In measuring its €40bn French nuclear decommissioning liability, EDF applies a 10-year historical ‘sliding average’ discount rate to a current estimate of cash flows. In our view, this leads to an out of date (and at present understated) liability that you should not use in your analysis, even though the approach is deemed to comply with IFRS.
Smoothing out the effects of discount rate changes may reduce apparent volatility, but it does not help investors. Balance sheets should include realistic and fully up to date estimates of the present value of decommissioning and other similar obligations.
Decommissioning and environmental liabilities are significant for many companies, particularly those in the utility, energy and mining sectors. How these are measured impacts both performance metrics and the liability amount included in enterprise value calculations and DCF analysis.
The measurement of these liabilities essentially reflects the present value of cash flows expected to be paid to settle the obligation. Estimating those cash flows requires judgement and it is important to understand the basis on which forecasts are made and the sensitivity and risk factors involved. Liability duration is often long, with some cash flows not being paid for decades or more. This means that the value today is highly sensitive to the discount rate applied.
For EDF the figures are particularly large given its extensive nuclear energy programme. At the end of 2018 the total balance sheet liability is €51bn and the undiscounted forecast cash flows on which this is based total well over €100bn. Considering that the market capitalisation of EDF is currently about €37bn, the measurement of the decommissioning obligation is clearly a key element for the analysis and valuation of the company.
Most of the liability (€39.8bn) relates to its French operations. We only focus on the French liability in this article as the other obligations, mainly those of EDF Energy, its UK subsidiary, are somewhat different in nature because they are covered by a receivable from the UK government. This means that the balance sheet valuation of the UK related liability is less important for investment analysis.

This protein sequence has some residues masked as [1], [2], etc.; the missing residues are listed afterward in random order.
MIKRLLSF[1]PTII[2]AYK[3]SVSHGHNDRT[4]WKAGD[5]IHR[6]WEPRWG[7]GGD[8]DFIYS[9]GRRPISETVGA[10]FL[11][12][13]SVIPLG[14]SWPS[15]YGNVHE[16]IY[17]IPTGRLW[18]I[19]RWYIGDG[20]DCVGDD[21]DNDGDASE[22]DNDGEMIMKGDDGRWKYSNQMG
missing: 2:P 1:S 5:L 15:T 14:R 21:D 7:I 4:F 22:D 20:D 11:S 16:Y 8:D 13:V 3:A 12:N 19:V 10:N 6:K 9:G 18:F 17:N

The chart below shows the total undiscounted expected cash flow and balance sheet liability for EDF’s French decommissioning obligations, together with the average liability duration estimated by us, using the sensitivity disclosures provided by the company. It is good to see EDF disclosing the undiscounted amount as this is helpful and not a specific IFRS requirement.
Undiscounted and present value of EDF decommissioning obligations in France
We note that over this period the amount of undiscounted cash flows has increased by about €13bn and the time to when these are estimated to be paid has lengthened. The analysis of cash flow forecasts and their timing is important and EDF does provide extensive explanations and disaggregation of these amounts.
In this article we concentrate on the derivation of the balance sheet liability based on those forecasts. This part of the calculation is all about the discount rate.
Discount rate applied by EDF
For 2018 EDF uses a discount rate of 3.9% for its French nuclear decommissioning liabilities. The rate is based on the yield on bonds, with a duration similar to that of the liability cash flows and with the benchmark rate being identified as the yield on the French government bond OAT 4% Treasury Bonds 2055.
A rate of 3.9% is significantly higher than the risk-free rate of a similar duration. At the end of 2018 the ECB quotes the Euro AAA spot rate for 22 years duration as 0.85%. There are two factors that explain the difference:
- Rate averaging: Rather than take the rate at the balance sheet date, EDF uses a 10-year smoothed historical average rate. This averaging means that the rate applied is, at present, significantly higher than would be the case if based purely on the current rate.
- Credit spread: EDF adds a credit spread to the government bond rate consistent with an A to AA credit rating, the rating it says is applicable to EDF itself. Also, our ECB spot rate reflects AAA Euro credit rather than the rates for the specific French government bonds used by EDF.
The company does not disclose the contribution made by each adjustment.
There is an additional factor that possibly explains the EDF rate. The company may be using a yield curve to discount each individual cash flow and not a single rate based on average cash flow duration. This is despite the company summarising the discounting process as a single rate in its disclosures. The use of a yield curve means that for long-dated cash flows the market rate would be unobservable. Choosing a high ‘ultimate forward rate’ in constructing that curve could lead to a higher average rate being applied than would be expected based on the average liability duration. In our calculations we have assumed that a yield curve has not been used. If it were (and we don’t know because there is no disclosure) then our estimated alternative measures would be impacted.